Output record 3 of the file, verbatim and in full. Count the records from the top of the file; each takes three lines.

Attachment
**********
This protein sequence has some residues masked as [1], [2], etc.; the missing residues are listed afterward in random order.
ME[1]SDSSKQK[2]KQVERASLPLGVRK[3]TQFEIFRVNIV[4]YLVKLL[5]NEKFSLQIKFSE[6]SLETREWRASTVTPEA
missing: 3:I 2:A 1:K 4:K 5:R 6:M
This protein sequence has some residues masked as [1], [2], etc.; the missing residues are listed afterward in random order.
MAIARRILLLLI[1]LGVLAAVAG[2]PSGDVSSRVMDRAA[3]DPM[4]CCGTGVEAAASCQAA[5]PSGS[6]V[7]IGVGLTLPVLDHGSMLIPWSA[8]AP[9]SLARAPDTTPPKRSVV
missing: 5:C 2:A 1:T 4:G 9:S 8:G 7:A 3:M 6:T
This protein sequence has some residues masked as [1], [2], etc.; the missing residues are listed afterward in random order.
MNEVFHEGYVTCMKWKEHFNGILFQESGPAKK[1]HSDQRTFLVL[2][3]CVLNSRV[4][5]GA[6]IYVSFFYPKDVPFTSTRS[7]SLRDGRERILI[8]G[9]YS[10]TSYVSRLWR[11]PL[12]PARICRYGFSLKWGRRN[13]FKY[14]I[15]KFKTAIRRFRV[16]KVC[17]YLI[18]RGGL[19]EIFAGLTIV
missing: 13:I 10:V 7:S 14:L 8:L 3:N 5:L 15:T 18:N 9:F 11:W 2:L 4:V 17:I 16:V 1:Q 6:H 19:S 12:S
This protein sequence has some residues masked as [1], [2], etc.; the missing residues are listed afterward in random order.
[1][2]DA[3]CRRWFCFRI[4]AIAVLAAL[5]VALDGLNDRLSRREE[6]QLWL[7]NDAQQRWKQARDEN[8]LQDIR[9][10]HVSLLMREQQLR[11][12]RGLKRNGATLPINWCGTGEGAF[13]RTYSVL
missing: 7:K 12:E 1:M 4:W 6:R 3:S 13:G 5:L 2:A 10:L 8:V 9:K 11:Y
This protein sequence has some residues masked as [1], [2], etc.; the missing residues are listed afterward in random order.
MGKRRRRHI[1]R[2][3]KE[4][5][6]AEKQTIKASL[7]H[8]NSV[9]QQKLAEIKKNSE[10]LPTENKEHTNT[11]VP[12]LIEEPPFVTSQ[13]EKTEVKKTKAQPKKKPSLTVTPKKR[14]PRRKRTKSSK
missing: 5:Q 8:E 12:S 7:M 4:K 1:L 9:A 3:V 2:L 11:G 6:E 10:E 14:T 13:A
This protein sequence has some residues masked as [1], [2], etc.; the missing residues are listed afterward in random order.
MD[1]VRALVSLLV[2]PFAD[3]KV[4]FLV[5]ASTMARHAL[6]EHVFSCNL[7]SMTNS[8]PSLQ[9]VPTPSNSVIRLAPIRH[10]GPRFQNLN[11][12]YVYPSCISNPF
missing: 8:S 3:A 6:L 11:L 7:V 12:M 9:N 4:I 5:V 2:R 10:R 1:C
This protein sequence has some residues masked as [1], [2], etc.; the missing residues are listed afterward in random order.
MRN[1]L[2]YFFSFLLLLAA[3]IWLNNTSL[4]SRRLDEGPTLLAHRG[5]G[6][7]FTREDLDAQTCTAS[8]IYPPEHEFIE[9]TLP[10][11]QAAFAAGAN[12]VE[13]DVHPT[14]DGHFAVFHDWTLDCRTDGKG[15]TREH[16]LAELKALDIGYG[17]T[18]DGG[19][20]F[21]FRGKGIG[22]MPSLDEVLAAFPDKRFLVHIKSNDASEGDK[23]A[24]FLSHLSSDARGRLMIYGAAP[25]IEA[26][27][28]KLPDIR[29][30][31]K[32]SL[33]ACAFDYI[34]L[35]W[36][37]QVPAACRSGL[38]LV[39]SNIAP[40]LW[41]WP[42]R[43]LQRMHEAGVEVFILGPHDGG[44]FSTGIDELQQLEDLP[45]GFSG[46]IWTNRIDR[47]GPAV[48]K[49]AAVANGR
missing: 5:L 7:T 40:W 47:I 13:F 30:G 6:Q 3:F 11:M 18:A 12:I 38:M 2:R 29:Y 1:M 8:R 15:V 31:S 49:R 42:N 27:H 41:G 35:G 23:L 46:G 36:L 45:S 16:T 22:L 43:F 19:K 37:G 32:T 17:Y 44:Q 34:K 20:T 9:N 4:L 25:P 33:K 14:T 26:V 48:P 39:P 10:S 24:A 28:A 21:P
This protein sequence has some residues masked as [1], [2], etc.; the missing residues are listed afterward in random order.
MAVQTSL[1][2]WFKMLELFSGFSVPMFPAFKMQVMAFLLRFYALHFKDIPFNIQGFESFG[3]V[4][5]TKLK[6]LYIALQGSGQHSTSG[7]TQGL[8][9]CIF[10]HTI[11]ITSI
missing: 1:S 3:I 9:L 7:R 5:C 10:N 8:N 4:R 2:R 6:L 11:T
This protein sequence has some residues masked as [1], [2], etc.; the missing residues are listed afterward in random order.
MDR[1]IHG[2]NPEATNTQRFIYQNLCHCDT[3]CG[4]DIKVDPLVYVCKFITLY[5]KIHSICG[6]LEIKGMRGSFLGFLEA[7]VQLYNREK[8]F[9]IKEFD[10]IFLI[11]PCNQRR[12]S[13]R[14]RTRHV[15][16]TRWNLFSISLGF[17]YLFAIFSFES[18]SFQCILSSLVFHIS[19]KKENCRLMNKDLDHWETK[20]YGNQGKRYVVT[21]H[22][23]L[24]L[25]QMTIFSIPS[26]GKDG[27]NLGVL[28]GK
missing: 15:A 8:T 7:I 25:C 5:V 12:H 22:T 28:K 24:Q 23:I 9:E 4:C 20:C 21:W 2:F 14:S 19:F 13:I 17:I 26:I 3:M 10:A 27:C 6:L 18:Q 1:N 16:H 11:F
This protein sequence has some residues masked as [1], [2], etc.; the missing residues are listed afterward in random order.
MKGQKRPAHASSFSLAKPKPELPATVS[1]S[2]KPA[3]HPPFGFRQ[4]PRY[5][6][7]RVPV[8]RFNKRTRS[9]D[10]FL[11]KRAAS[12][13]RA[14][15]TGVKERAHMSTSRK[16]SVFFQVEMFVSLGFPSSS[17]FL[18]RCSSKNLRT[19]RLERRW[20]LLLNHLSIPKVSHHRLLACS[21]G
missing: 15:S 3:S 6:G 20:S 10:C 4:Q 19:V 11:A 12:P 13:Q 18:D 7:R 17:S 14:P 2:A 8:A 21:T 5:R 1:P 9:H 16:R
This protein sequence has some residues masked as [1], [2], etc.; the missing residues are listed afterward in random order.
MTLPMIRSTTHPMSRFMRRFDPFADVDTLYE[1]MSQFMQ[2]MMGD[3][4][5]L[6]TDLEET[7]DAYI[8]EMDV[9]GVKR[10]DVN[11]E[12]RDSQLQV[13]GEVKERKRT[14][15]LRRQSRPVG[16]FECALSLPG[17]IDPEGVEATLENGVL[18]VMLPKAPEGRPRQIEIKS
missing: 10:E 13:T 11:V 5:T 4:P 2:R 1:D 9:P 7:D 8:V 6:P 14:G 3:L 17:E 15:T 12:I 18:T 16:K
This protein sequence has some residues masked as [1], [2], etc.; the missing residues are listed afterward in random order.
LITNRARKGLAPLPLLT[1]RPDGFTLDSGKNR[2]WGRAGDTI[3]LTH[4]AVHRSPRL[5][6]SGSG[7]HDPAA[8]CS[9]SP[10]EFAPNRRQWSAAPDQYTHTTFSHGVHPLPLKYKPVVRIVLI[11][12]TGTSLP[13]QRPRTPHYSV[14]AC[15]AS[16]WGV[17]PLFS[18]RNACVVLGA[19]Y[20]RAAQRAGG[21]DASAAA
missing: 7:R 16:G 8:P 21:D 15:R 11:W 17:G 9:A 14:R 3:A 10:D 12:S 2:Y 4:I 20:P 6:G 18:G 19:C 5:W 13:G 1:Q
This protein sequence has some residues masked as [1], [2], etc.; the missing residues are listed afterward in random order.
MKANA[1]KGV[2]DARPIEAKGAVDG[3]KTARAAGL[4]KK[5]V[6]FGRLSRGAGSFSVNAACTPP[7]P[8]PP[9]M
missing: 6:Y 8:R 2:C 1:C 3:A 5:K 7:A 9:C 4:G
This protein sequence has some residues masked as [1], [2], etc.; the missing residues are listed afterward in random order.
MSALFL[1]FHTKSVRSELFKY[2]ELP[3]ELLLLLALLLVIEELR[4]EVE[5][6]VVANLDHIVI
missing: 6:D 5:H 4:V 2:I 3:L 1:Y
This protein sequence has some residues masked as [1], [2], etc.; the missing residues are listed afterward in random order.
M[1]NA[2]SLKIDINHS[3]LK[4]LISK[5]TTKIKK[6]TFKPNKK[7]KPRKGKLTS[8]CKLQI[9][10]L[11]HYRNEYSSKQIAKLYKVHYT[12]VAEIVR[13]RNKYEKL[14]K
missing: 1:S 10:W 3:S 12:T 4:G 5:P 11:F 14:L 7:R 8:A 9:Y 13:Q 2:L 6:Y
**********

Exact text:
This protein sequence has some residues masked as [1], [2], etc.; the missing residues are listed afterward in random order.
MNEVFHEGYVTCMKWKEHFNGILFQESGPAKK[1]HSDQRTFLVL[2][3]CVLNSRV[4][5]GA[6]IYVSFFYPKDVPFTSTRS[7]SLRDGRERILI[8]G[9]YS[10]TSYVSRLWR[11]PL[12]PARICRYGFSLKWGRRN[13]FKY[14]I[15]KFKTAIRRFRV[16]KVC[17]YLI[18]RGGL[19]EIFAGLTIV
missing: 13:I 10:V 7:S 14:L 8:L 3:N 5:L 15:T 18:N 9:F 11:W 2:L 4:V 17:I 16:V 1:Q 6:H 19:S 12:S